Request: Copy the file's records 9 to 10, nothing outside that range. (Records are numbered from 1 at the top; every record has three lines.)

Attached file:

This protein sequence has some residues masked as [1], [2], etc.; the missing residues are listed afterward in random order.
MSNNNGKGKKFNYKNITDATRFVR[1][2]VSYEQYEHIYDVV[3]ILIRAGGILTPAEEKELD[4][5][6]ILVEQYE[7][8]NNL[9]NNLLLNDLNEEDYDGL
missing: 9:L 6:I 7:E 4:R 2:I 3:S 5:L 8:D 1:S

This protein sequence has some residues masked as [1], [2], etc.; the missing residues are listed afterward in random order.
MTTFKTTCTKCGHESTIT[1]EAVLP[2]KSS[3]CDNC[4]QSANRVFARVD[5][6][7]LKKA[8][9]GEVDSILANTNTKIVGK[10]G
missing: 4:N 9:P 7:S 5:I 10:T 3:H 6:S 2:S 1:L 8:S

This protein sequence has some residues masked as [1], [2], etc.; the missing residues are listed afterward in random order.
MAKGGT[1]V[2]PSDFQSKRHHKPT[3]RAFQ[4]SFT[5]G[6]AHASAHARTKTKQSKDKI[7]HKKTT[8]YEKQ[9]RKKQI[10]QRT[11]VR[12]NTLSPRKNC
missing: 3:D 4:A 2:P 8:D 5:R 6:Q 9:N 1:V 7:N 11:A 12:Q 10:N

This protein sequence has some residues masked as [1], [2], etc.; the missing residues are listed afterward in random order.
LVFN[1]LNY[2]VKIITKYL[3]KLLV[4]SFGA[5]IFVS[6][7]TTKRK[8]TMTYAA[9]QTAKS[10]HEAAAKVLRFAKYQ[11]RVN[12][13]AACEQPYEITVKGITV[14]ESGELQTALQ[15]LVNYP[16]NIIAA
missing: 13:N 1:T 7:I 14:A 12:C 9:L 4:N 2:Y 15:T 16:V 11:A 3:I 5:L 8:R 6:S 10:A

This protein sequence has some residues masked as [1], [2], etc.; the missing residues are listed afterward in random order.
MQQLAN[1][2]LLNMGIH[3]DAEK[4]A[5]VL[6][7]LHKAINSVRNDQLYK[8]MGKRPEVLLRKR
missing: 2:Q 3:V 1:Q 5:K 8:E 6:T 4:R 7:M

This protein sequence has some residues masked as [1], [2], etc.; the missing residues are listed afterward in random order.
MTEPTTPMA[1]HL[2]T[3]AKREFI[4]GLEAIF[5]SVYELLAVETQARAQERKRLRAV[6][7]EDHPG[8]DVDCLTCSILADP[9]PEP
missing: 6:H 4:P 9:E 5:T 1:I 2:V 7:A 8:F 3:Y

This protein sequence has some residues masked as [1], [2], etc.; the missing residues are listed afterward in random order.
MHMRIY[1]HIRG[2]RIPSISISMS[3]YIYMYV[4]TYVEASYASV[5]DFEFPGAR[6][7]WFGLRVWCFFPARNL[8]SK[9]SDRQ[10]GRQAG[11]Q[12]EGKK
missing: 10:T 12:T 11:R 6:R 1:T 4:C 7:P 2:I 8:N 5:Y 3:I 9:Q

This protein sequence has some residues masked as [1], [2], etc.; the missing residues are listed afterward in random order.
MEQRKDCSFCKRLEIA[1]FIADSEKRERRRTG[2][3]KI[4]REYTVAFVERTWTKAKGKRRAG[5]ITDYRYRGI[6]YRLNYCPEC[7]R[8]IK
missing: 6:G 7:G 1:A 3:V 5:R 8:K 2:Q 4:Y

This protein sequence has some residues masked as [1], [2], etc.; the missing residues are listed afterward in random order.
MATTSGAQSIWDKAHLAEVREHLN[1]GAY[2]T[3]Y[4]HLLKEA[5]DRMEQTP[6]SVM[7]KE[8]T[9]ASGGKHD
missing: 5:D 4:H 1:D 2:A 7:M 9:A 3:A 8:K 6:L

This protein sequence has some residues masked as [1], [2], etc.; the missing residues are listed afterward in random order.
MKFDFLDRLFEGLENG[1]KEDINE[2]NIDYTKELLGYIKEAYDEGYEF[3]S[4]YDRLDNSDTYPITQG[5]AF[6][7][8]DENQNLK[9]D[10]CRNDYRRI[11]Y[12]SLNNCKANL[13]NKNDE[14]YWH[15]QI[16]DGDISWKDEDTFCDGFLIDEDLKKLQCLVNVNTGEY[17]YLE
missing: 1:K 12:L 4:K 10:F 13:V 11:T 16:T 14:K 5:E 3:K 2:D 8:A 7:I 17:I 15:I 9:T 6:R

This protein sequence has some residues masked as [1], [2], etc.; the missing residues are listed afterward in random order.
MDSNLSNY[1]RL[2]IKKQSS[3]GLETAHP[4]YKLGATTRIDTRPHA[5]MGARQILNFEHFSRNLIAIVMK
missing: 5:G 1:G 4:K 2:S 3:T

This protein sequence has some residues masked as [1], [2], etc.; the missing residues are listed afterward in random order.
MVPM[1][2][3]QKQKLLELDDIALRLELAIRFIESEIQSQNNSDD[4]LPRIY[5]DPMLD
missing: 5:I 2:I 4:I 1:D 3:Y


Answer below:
This protein sequence has some residues masked as [1], [2], etc.; the missing residues are listed afterward in random order.
MATTSGAQSIWDKAHLAEVREHLN[1]GAY[2]T[3]Y[4]HLLKEA[5]DRMEQTP[6]SVM[7]KE[8]T[9]ASGGKHD
missing: 5:D 4:H 1:D 2:A 7:M 9:A 3:A 8:K 6:L

This protein sequence has some residues masked as [1], [2], etc.; the missing residues are listed afterward in random order.
MKFDFLDRLFEGLENG[1]KEDINE[2]NIDYTKELLGYIKEAYDEGYEF[3]S[4]YDRLDNSDTYPITQG[5]AF[6][7][8]DENQNLK[9]D[10]CRNDYRRI[11]Y[12]SLNNCKANL[13]NKNDE[14]YWH[15]QI[16]DGDISWKDEDTFCDGFLIDEDLKKLQCLVNVNTGEY[17]YLE
missing: 1:K 12:L 4:K 10:F 13:V 11:T 16:T 14:K 5:E 3:K 2:D 8:A 7:I 17:I 15:I 9:T 6:R